Connect with us


“Columbia, We Have A Problem”




In case you hadn’t noticed, there’s a major problem with the City of Columbia, S.C.’s dilapidated water system.

Specifically, we’re referring to the breach of the Columbia Canal dam that occurred during “Floodmaggedon,” the record deluge and accompanying storm surge that dumped trillions of gallons of water on the Palmetto State this week.

For this website’s latest report on the city’s colossal (and ongoing) pooch screw related to this dam breach, click here.

Why does the Columbia Canal matter?  Because it’s the primary water source for hundreds of thousands of Midlands, S.C. residents – most of whom remain under a boil water advisory nearly a week after the storm.

Meanwhile virtually ever government agency in the state capital has been shut down in an effort to minimize the city’s water usage.  Additionally the University of South Carolina closed for the week to help lessen the load – and even moved its football game scheduled for this weekend halfway across the country.  Taking no chances, local hospitals are already preparing for emergency evacuations in the event the water issue is not resolved.

It’s serious, in other words … even though city government (and the local mainstream media) have gone out of their way to minimize the negative publicity.

According to our sources, the problem has now become even further complicated due to a lack of coordination between governments.

Imagine that, right?

Specifically, we’re told National Guardsmen are almost done erecting a coffer dam upstream of the breached canal – hoping to cut off the water flow and contain the canal’s headwaters.  This is different than the boulder dam the city attempted to build further downstream.

Why?  They’re hoping to quickly assess and complete the repair job the City of Columbia has failed to do over the last five days.

The only problem?  Once this dam is in place, the city’s water supply will be effectively cut off – which is why the city has been desperately scrambling to position emergency pumps in the Broad River, enabling it to draw directly from the river.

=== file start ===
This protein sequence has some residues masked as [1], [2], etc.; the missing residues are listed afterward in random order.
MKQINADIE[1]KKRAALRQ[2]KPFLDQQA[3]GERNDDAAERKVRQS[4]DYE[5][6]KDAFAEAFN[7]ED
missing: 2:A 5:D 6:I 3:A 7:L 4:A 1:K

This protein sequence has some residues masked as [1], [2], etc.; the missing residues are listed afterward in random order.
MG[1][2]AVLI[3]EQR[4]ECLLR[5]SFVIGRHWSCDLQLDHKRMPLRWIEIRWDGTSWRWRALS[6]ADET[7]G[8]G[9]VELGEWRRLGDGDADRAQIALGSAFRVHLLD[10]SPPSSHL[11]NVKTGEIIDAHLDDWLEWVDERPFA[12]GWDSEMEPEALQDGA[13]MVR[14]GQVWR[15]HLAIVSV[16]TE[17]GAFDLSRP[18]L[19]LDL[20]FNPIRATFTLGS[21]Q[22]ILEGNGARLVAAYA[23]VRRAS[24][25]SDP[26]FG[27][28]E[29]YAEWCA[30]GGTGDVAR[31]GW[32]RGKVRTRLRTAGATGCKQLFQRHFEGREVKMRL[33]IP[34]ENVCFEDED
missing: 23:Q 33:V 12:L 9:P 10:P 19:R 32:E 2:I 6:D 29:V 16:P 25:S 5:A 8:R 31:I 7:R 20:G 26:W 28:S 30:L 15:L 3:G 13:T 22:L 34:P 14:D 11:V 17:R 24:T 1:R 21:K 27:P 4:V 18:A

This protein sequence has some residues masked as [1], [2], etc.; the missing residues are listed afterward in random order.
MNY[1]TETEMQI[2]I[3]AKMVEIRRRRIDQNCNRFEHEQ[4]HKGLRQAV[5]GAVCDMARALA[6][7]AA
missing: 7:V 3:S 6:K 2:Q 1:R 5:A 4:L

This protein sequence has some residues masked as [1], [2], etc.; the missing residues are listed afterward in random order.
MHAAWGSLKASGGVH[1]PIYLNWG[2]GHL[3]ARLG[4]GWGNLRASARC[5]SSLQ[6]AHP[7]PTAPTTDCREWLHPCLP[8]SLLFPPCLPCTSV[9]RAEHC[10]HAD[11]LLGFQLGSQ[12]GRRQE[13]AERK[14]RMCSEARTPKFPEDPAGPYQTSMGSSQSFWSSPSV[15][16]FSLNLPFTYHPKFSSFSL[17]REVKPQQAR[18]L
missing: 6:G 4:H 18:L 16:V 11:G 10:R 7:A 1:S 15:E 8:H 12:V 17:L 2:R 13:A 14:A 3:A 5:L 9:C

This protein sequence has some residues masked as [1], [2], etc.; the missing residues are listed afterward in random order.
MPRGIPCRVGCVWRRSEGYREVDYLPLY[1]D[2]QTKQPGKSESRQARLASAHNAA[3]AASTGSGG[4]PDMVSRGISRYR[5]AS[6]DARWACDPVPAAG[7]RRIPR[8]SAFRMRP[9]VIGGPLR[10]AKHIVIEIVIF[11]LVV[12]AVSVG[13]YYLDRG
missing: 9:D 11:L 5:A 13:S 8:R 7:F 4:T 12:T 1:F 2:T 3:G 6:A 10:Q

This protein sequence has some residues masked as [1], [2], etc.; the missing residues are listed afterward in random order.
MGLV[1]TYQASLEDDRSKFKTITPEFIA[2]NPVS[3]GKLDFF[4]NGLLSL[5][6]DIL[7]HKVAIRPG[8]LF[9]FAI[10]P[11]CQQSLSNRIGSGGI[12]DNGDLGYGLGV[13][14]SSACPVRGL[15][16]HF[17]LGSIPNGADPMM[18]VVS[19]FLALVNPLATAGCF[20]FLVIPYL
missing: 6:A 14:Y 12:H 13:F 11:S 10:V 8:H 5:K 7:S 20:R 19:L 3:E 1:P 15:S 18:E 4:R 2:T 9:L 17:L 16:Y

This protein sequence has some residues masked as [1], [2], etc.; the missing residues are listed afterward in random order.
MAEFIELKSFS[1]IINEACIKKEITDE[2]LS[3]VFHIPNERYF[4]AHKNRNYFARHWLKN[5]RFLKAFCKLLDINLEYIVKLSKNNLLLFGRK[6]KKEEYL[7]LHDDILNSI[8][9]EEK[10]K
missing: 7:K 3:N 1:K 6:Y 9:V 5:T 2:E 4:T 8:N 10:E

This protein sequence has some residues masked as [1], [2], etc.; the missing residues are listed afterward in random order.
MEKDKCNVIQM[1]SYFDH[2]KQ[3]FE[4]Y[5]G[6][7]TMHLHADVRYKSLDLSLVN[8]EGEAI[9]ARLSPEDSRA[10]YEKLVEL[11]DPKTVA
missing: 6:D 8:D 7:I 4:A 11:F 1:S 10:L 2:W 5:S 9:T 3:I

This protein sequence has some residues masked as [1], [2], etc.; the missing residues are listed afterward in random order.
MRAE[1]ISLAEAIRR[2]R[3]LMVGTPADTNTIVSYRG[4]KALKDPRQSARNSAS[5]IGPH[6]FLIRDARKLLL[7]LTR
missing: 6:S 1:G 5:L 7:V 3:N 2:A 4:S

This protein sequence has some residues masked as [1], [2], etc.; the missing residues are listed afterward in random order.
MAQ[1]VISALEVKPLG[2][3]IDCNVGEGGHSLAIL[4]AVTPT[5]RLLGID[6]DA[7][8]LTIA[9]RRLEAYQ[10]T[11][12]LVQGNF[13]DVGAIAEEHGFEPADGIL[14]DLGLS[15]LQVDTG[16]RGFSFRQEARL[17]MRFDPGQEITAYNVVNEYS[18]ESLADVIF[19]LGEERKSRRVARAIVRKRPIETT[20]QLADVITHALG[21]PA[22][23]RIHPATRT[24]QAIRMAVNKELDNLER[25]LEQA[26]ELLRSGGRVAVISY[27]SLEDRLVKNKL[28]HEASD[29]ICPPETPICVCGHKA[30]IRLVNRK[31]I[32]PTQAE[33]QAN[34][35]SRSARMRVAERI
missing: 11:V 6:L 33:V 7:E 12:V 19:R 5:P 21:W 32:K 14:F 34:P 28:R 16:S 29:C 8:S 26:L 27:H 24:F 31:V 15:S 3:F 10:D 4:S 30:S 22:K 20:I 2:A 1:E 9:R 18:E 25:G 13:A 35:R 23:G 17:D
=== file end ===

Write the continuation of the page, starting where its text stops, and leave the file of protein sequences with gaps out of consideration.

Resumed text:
Not surprisingly, the Corps is expected to finish its dam well in advance of the city positioning all of its emergency pumps – meaning the city’s water problems are about to get worse.

“Columbia – we have a problem,” one veteran engineer told FITS.

Columbia mayor Steve Benjamin said earlier this week that the city was pumping 38 million gallons on Thursday – which was down from 48 million gallons the previous day.  That’s not accurate, though.  According to our sources, the city is only pumping an estimated 16 to 18 million gallons – less than half what Benjamin estimated.

Where’s the rest coming from?  A city reservoir – one that we’re told has dropped seven feet in the last 24 hours.

Yikes …

Assuming these immediate issues can be successfully navigated, long-term problems persist.  As we noted in our last report, several key questions linger.  Among them: What level of reduced capacity are city officials envisioning moving forward?  For how long is the system going to be operating below full output? And how does this reduced capacity impact a city struggling to get back on its feet?

Those answers are nowhere to be found …

Look, we’re not trying to be alarmists – we’re simply reporting what we’ve been told by reliable sources in an effort to inform the public of what’s really happening while holding government(s) accountable for their actions.

Hopefully everything gets sorted out, but it’s clear the Columbia water situation remains far less certain than city leaders are willing to admit.

UPDATE: As of 3:30 p.m. EDT, as this article was going to press, sources tell FITS construction on the dam has been suspended in order to give the city more time to get its pumps in place.  Guardsmen were reportedly told to “stand down” from their posts.  Yeah … what a mess.